Downtown University Campus picks site at Elm and Lee

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GREENSBORO, N.C. — The organizers of the Downtown University Campus selected a site on the southeast corner of South Elm and Lee streets for construction Tuesday.

In 2007, the City Conucil approved a plan to clean up the area after discovering it had environmental contamination. Now $7 million and nearly seven years later, they are ready to start building on it.

Construction here will expand downtown Greensboro, starting with a shared university campus. It will serve as a facility for a nursing program for North Carolina A&T, UNC-Greensboro, Guilford Technical Community College and Cone Health.

Mayor Robbie Perkins said he's excited for construction to begin on the now-safe site.

Greensboro Mayor-elect Nancy Vaughan agreed it would be a worthy continued investment for the city.

Nearby store owners are excited too, too.

Carol Poling at Thrill of the Hunt told FOX8, "We have been waiting and we are so excited!" She added, "Whether it's retail or nursing or a hotel, I think activity and growth and energy is really good for the city and needed right now."

She likes the idea of her store's location becoming the middle of downtown instead of the end of downtown.

Ed Kitchen, former Greensboro city manager and co-chairman of Opportunity Greensboro, said the projected costs of the Downtown University Campus are around $40 million. Cone and the colleges will cover operating costs through lease arrangements.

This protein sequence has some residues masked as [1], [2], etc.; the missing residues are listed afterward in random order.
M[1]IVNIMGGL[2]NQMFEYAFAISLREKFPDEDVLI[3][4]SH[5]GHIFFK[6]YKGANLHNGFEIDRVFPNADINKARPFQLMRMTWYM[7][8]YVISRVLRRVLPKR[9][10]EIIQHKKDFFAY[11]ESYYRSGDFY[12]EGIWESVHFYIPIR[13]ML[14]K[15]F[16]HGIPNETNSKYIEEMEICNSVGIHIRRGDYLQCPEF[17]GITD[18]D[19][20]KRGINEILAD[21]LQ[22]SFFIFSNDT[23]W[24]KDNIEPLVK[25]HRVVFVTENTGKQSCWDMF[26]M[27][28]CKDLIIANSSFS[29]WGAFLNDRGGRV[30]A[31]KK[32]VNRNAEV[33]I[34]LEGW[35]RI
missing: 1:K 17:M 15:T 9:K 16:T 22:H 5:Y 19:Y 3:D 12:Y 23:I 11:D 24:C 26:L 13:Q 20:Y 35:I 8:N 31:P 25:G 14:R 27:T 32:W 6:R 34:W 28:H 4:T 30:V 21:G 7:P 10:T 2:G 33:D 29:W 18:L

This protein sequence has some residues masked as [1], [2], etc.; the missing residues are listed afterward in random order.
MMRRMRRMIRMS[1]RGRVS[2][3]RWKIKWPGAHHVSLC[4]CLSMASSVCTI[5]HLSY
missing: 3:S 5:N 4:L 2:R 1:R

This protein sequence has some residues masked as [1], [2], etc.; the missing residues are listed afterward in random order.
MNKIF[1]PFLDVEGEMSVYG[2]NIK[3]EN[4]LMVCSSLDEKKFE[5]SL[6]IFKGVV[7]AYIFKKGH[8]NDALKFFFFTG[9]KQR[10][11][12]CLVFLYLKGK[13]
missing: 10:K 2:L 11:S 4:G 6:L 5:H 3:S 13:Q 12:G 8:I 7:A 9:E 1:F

Kitchen added, “We’re going to raise money locally, a few foundations and corporate giving to try to get those numbers down. We’ll probably approach the state for certain aspects of the project. We’re looking at some national grants that could help out with this because it’s a pretty unique collaborative project. And we’ll also talk to the City of Greensboro.”

Organizers have said Bennett College, Greensboro College, Guilford College and the Elon University School of Law will have more active roles later on.

Bob Chapman, with South Elm Redevelopment Group, said he is hopeful that the project will be completed in the next four to five years. It is currently on a four-year plan.

"This is great economic development for this area -- in an area that sorely needs it," Vaughan said.

1 Comment

  • Frank Bean

    Nothing like creating a “target rich” environment for the East Lee, South Elm & Randleman Rd thugs. Since when is putting more potential victims into a crime infested neighborhood “economic development”?

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